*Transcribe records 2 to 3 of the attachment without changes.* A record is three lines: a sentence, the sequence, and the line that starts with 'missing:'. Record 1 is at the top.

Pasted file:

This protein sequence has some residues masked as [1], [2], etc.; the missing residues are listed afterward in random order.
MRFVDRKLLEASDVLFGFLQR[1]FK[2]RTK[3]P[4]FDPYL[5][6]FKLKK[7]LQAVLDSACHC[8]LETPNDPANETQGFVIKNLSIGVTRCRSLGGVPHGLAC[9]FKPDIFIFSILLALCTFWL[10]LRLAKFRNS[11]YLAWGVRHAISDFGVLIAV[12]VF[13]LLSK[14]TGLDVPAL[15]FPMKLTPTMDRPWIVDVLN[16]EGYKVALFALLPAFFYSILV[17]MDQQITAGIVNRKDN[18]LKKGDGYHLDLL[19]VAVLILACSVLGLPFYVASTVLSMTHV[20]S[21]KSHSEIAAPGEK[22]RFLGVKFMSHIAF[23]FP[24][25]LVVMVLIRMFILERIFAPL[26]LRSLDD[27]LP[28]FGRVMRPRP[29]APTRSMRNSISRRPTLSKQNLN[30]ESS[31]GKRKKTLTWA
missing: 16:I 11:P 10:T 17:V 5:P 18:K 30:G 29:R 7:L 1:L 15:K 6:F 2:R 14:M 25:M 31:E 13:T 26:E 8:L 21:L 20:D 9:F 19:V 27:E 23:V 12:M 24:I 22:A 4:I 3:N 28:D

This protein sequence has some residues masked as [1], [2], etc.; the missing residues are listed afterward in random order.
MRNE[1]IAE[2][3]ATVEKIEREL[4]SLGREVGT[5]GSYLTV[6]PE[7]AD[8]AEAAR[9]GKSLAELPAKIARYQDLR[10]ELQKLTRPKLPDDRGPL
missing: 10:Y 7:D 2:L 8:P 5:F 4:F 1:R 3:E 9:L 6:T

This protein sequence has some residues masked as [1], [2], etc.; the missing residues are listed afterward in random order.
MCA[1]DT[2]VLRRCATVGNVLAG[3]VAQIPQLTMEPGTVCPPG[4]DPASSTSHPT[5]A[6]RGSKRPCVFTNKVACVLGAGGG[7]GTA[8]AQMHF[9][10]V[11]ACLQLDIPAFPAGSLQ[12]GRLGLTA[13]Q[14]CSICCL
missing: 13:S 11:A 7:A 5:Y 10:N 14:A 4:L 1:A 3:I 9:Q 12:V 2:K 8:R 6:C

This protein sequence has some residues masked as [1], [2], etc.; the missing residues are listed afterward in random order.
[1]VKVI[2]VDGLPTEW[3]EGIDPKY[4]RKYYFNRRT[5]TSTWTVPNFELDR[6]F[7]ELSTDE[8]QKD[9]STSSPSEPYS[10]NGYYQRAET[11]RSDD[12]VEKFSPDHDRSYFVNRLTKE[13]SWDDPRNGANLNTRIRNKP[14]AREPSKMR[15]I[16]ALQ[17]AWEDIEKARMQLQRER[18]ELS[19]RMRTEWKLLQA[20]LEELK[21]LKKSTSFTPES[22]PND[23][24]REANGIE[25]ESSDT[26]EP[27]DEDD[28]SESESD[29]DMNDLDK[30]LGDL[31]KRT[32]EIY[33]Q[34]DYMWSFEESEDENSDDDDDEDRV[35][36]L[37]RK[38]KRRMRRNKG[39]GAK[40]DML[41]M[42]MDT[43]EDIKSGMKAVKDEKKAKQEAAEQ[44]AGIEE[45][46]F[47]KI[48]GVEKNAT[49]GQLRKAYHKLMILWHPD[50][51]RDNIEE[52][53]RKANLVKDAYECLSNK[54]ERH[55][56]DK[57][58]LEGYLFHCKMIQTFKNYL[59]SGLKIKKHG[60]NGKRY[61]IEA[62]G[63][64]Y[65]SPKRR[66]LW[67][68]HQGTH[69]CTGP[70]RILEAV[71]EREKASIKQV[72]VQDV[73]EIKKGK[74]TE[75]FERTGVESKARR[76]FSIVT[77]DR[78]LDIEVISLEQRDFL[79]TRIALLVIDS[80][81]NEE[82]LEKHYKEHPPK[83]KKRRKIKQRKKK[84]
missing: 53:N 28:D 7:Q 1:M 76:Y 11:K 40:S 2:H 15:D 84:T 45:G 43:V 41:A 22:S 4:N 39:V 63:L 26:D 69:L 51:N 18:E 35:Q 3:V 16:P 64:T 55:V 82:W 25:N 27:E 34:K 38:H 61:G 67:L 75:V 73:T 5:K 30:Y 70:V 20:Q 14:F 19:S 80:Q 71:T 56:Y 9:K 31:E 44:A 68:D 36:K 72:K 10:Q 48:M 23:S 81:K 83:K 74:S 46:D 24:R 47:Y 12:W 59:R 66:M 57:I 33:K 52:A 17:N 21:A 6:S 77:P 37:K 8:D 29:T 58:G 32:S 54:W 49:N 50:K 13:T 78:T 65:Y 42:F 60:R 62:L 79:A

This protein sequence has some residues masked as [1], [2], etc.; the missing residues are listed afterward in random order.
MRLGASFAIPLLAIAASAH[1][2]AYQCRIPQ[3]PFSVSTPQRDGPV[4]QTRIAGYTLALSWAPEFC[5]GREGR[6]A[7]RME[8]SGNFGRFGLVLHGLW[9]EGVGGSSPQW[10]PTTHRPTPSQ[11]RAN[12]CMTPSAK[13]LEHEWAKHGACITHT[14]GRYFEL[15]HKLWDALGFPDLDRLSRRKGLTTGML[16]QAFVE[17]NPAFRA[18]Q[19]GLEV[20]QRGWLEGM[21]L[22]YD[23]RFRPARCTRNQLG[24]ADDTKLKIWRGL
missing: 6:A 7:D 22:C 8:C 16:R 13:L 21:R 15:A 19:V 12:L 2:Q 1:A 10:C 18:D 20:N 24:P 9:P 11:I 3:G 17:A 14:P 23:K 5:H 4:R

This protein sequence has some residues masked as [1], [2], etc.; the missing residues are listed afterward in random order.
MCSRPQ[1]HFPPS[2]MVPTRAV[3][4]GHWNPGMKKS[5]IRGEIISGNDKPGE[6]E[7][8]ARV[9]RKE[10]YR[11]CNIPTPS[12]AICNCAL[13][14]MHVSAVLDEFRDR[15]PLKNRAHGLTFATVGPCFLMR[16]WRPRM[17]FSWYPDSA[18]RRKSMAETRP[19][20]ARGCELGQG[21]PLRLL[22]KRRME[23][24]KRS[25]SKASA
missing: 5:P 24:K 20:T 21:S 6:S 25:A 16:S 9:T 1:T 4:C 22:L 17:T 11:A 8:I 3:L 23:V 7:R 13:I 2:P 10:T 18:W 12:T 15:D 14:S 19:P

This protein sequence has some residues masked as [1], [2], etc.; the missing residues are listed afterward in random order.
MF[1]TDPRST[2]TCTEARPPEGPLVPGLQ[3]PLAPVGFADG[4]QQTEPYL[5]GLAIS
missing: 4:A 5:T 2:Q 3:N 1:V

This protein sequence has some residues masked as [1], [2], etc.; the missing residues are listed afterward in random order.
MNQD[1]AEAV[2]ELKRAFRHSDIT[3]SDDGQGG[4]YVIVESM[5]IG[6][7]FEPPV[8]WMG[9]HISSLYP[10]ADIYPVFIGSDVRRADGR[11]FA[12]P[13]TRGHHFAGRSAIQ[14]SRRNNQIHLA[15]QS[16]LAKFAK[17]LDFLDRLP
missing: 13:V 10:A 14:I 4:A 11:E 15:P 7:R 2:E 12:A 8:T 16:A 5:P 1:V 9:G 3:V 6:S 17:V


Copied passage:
This protein sequence has some residues masked as [1], [2], etc.; the missing residues are listed afterward in random order.
MRNE[1]IAE[2][3]ATVEKIEREL[4]SLGREVGT[5]GSYLTV[6]PE[7]AD[8]AEAAR[9]GKSLAELPAKIARYQDLR[10]ELQKLTRPKLPDDRGPL
missing: 10:Y 7:D 2:L 8:P 5:F 4:F 1:R 3:E 9:L 6:T

This protein sequence has some residues masked as [1], [2], etc.; the missing residues are listed afterward in random order.
MCA[1]DT[2]VLRRCATVGNVLAG[3]VAQIPQLTMEPGTVCPPG[4]DPASSTSHPT[5]A[6]RGSKRPCVFTNKVACVLGAGGG[7]GTA[8]AQMHF[9][10]V[11]ACLQLDIPAFPAGSLQ[12]GRLGLTA[13]Q[14]CSICCL
missing: 13:S 11:A 7:A 5:Y 10:N 14:A 4:L 1:A 3:I 9:Q 12:V 2:K 8:R 6:C